The government has made it easier for small businesses to secure emergency loans with a change late last week to eligibility for the Coronavirus Business Interruption Loan Scheme, or CBILS.
Originally, the government-backed interest-free loans could only be offered to businesses that could not secure finance in the normal way. Banks had also insisted that any borrowing over £250,000 had to be secured by way of personal guarantees. This meant that, despite increasingly difficult trading, business owners were expected to take on increased debt and risk to themselves personally, rather than the lender shouldering such risk.
The criteria for borrowing by SME’s under the Scheme has now been extended to all viable small businesses affected by Covid-19 and not just those not eligible for the Scheme. This follows complaints by potential borrowers that banks were first pushing their standard finance with interest and fees rather than the Scheme.
As further relief for many small business owners, personal guarantees can now only be demanded for the 20% of the CBILS loan over £250,000 not supported by the government scheme. In addition, the government has confirmed it will cover the first 12 months of interest and fees.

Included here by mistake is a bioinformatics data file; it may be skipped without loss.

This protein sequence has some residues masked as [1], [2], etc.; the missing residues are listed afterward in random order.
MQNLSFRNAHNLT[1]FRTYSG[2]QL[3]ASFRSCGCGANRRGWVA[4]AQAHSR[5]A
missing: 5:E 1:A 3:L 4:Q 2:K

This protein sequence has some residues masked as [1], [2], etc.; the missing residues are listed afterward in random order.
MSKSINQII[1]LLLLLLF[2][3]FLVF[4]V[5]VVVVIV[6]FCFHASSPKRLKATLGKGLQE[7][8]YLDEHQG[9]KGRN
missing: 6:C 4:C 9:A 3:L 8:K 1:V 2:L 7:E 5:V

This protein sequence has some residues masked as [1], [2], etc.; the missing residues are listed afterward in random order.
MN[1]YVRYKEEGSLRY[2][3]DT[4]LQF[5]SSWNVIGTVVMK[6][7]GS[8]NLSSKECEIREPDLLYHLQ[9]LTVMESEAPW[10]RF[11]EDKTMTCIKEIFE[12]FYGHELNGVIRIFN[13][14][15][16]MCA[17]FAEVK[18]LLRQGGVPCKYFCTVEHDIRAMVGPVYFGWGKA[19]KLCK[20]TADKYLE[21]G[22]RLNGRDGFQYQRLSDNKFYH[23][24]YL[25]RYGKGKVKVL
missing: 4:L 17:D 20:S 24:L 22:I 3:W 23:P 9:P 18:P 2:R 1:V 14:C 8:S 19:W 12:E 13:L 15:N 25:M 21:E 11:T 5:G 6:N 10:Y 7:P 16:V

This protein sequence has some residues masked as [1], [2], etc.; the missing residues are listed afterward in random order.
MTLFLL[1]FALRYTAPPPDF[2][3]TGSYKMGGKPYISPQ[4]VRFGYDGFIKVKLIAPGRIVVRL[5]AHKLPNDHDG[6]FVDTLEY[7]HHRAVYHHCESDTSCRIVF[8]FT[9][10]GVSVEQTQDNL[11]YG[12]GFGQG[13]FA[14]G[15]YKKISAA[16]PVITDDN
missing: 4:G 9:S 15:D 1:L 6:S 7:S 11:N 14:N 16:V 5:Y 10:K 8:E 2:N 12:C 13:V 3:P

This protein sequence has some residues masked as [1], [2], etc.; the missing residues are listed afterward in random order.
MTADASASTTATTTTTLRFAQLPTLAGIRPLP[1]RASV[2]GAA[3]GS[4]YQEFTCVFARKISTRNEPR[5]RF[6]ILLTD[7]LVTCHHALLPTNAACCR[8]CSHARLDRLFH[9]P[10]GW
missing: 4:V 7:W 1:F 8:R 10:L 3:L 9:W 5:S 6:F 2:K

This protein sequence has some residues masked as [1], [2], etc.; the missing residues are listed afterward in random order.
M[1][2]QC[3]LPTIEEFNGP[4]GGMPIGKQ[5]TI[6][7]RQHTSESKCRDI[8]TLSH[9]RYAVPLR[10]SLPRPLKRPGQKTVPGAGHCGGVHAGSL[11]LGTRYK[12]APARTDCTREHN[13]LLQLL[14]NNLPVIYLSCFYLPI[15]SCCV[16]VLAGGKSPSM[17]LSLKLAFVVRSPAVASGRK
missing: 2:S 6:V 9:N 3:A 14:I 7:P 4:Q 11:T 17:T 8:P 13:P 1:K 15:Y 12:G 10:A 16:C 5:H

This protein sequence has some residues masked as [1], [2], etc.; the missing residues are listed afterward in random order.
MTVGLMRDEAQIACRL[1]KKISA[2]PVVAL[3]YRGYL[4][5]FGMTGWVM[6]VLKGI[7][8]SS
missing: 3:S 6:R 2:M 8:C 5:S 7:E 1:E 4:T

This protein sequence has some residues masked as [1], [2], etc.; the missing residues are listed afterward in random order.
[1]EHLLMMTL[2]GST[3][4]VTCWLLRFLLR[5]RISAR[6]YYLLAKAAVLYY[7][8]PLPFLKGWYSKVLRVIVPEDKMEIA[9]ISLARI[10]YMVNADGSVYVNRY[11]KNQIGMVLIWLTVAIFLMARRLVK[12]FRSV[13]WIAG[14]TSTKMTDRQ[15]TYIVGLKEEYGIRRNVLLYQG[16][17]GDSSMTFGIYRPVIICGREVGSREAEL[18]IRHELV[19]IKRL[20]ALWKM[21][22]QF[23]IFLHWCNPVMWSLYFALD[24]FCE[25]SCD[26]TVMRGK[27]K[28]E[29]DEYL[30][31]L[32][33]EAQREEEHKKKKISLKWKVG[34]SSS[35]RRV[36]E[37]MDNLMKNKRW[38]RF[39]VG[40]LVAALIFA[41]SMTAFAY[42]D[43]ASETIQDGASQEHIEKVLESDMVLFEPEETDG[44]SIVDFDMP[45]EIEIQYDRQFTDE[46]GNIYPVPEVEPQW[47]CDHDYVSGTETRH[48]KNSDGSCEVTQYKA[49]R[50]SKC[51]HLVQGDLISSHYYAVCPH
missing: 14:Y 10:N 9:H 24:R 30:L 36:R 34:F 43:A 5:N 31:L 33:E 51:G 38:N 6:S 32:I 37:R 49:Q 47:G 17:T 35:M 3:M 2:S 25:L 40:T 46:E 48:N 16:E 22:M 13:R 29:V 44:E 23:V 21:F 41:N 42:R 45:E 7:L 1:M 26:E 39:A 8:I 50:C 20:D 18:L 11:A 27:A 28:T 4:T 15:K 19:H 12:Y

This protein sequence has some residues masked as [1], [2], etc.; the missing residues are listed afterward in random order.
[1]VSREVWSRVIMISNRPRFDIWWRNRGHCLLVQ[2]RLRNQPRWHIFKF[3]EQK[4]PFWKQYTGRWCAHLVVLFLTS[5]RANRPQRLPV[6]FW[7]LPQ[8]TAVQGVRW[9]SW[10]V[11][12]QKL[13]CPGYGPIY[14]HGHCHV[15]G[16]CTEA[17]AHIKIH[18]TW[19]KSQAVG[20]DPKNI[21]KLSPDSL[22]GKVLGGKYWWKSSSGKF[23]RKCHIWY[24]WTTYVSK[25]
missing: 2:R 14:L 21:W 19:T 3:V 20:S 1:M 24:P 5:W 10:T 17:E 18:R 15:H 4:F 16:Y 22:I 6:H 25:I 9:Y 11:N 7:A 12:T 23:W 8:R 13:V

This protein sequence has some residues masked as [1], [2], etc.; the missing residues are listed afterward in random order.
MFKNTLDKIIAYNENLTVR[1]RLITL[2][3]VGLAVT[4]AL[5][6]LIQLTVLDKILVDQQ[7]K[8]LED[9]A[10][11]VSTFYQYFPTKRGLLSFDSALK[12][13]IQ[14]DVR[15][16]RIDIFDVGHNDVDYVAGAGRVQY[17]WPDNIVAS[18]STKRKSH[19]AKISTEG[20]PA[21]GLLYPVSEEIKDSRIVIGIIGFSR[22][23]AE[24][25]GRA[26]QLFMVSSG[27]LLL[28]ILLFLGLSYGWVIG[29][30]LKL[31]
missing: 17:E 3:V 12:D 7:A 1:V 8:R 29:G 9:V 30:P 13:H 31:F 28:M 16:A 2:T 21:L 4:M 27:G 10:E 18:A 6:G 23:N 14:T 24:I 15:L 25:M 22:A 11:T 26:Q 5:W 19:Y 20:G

Currently, the largest threat to SME’s and the self-employed is severely reduced cash flow. The Chancellor’s latest announcement to extend eligibility of the state-backed scheme will offer a lifeline for those struggling. With direct access to CBILS rather than first being offered a bank’s own standard commercial lending product, businesses can now avoid taking on further debt on less financially favorable terms than that of the Scheme.
For larger businesses, the Chancellor had also announced a new loans package for companies with a turnover of between £45m and £500m. They will be able to borrow up to £25m under the Coronavirus Large Business Interruption Loan Scheme which will also be largely guaranteed by the government.
Whilst the Chancellor’s extension to the Scheme offers welcome support to those experiencing or anticipating cashflow issues, many business owners and self-employed have already taken necessary steps to improve or mitigate this. This might include agreeing to potential discounts for timely payment with customers, issuing a claim for non-payment or even agreeing to take security over assets.
If you are a small business owner who is anticipating a change in cashflow and would like to discuss your current contracts, then Wolferstans has a team of experts who can help.
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